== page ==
While many things differed from office to office, there was one thing that remained consistent – a water cooler.
The good old watering hole, where employees instinctively congregate to get their fix like buffalo on the Serengti.
Now that I think about it, another thing that remained consistent was the way that people would scatter when upper management walked by like they were committing a crime.
They'd toss their Dixie cups in unison and hurry back to their desks to resume their work.
The truth is - I think the water cooler gets a bad rap.
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Sure, we're all guilty of recapping the latest episode of Game of Thrones with a colleague over a cold cup, but often times there's a lot more that goes on there.
Hear me out...
Dehydration cripples the brain
Rather than jump to the conclusion that the water cooler crew is up to no good, let's go over some important health benefits.
According to Dr. Joseph Cilona, "dehydration can have a negative impact important brain functions like short-term memory, The impact your office water cooler has on both productivity and innovation. functioning and psychomotor functioning. This can impact things like the ability to focus on a computer screen or reading material, hand-eye coordination and concentration."
Point being, no water = no focus.
Not to mention, water helps to boost your immune system by flushing out toxins from your body. It's responsible for helping your cells take in nutrients, and expel waste, which has the ability to weaken your immune system if it begins to build up. (Source: FitDay)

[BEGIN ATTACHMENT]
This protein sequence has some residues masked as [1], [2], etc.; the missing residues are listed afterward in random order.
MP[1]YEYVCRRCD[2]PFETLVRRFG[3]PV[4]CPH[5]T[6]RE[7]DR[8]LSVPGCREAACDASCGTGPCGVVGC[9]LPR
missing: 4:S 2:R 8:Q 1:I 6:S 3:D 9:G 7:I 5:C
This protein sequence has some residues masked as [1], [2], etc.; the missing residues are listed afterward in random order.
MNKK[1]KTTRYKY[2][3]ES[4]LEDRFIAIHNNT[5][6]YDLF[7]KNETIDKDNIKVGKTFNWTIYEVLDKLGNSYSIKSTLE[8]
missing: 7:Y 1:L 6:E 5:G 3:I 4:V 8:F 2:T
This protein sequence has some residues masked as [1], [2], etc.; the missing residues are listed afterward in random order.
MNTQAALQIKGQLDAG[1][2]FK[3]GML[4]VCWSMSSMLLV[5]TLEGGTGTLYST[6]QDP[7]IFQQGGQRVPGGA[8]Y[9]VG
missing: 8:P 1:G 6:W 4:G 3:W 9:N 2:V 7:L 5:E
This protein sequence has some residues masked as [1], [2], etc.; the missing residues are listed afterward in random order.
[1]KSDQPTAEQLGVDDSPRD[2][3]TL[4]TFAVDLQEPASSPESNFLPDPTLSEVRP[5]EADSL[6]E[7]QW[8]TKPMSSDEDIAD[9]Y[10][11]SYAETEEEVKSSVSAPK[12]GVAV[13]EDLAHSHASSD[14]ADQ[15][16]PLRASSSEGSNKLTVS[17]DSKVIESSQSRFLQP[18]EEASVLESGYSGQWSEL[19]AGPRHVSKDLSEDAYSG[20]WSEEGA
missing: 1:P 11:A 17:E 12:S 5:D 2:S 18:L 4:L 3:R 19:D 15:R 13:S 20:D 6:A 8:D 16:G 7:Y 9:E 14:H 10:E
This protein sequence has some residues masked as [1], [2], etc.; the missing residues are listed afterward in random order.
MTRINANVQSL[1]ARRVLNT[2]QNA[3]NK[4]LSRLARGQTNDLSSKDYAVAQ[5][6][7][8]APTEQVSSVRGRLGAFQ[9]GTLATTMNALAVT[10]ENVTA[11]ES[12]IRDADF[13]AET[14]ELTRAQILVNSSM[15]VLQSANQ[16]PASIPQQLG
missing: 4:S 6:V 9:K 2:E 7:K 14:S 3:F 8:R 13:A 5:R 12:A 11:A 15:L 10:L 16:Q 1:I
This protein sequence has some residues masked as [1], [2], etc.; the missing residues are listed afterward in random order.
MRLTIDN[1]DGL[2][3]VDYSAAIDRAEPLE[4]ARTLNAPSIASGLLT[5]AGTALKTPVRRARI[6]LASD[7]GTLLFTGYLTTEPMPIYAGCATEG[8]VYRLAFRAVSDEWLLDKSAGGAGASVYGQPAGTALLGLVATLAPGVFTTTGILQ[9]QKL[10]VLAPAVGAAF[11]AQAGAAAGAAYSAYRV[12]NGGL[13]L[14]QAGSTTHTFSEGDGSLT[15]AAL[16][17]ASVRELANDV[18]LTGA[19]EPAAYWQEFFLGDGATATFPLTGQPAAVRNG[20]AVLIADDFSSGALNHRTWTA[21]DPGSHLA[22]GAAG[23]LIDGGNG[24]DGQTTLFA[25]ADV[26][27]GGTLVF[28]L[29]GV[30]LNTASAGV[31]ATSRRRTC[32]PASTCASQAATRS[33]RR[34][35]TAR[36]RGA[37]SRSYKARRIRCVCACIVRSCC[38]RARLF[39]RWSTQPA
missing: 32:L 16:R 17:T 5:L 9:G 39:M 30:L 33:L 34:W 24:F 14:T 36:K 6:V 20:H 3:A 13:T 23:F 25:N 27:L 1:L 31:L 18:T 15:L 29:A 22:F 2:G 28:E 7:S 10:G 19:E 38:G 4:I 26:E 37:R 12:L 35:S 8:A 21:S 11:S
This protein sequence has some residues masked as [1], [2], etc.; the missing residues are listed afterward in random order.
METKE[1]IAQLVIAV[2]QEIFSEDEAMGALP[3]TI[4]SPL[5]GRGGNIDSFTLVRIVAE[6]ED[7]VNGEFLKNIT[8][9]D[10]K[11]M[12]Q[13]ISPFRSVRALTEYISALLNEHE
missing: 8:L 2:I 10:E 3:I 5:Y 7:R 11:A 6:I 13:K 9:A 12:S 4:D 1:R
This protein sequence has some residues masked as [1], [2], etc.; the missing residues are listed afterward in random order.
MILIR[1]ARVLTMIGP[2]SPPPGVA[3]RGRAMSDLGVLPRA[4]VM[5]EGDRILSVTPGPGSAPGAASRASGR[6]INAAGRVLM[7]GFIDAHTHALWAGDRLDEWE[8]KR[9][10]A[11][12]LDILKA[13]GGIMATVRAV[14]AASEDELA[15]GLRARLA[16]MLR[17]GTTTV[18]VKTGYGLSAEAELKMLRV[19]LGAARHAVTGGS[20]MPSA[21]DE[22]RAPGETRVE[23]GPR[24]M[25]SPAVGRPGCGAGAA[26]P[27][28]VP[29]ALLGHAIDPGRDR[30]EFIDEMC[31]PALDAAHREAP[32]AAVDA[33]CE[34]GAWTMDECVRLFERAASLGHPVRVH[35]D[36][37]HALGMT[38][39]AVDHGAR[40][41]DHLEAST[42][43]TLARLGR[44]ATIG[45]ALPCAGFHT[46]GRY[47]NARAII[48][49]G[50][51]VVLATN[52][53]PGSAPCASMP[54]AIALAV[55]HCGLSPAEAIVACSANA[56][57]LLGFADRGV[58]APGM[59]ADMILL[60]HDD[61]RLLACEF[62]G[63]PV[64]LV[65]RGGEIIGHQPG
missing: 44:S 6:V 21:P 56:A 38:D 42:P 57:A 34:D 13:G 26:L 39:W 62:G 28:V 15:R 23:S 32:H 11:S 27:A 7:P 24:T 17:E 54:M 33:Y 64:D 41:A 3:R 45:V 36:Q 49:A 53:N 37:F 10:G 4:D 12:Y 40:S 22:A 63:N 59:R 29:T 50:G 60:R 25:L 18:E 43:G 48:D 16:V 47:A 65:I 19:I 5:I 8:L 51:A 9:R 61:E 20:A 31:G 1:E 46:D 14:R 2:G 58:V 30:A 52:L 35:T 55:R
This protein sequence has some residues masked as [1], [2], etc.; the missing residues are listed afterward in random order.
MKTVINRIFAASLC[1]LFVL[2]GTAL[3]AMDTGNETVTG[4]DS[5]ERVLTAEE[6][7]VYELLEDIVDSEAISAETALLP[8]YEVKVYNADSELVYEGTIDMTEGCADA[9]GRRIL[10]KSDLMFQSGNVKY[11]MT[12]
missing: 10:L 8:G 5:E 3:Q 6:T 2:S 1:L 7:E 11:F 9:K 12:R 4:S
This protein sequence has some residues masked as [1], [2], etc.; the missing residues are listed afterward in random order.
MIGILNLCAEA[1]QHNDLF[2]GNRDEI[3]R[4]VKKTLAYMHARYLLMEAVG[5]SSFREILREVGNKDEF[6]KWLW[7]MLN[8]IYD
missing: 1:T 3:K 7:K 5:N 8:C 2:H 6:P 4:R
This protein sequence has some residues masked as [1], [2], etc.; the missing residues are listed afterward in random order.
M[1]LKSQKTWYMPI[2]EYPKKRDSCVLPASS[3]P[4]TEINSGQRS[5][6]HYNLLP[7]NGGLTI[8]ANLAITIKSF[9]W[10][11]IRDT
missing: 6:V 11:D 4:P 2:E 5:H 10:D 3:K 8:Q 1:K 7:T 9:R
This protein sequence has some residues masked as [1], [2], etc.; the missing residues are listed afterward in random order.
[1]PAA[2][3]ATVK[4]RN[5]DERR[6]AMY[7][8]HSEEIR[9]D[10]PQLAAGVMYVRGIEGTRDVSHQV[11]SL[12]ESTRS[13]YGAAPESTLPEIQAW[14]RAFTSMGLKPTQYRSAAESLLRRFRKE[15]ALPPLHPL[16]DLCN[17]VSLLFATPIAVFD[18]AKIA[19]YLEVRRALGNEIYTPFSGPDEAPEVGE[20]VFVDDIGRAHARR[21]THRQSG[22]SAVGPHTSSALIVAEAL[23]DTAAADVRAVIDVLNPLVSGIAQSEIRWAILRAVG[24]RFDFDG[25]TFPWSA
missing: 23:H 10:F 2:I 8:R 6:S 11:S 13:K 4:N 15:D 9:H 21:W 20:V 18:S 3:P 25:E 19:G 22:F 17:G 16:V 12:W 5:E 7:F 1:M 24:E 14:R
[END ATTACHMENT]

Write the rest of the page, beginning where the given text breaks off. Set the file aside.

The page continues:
So when the common cold starts to plague the office, you won't have to worry.
Those who hit the water cooler regularly will be more likely to perservere through the contagion, meaning less time out of office and more time spent moving projects forward.
Taking breaks improves productivity
Perhaps just important as the H2O is the actually act of getting away from your desk for a few minutes.
According to research, even a brief letup from your daily grind can dramatically improve your ability to remain focused for long periods of time. (Source: Science Daily)
Think about it. You sit down with a cup of joe and fresh Spotify playlist ready to do work. You're feeling on top of the world, cranking out your latest assignment, and suddenly you start to lose steam.
Like clockwork, the words on the screen start to look like the last line of an eye exam and your mind is wandering off to your weekend plans.
The simple truth is that our brains aren't wired for extended focus, so why are we pushing ourselves to the limit?
A study by Staples revealed that while 66% of employees spend more than 8 hours a day at work, over a quarter of them don't take a break other than lunch.
When asked why, one in five respondents admitted that guilt was the reason they don't stray away from their desks.
"It’s shortsighted not to take this time, or for managers to discourage employees from taking it," says John P. Trougakos, an assistant management professor at the University of Toronto Scarborough and the Rotman School of Management. (Source: The New York Times)
Collaboration breeds innovation
A lot of the time departments work in silos. They collaborate with those inside, but rarely with anyone else.
It's not that the marketing Maggies have it out for the finance Freds but rather, they work on opposite sides of the office, or their schedules are conflicting.
The water cooler serves as a commonplace for these people to cross paths, exchange ideas, and talk about their current projects.
Aware that innovation often stems from collaboration, there's no telling what a five minute exchange could turn up.
With telecommuting becoming increasingly popular in many organizations (1 in 5 Americans work from home), it's important that we hold onto this sense of community and collaboration.
An employee's next great idea could be waiting at the water cooler (or the lunch room, or the hallway), however, they'll never know unless they walk away from their desk.
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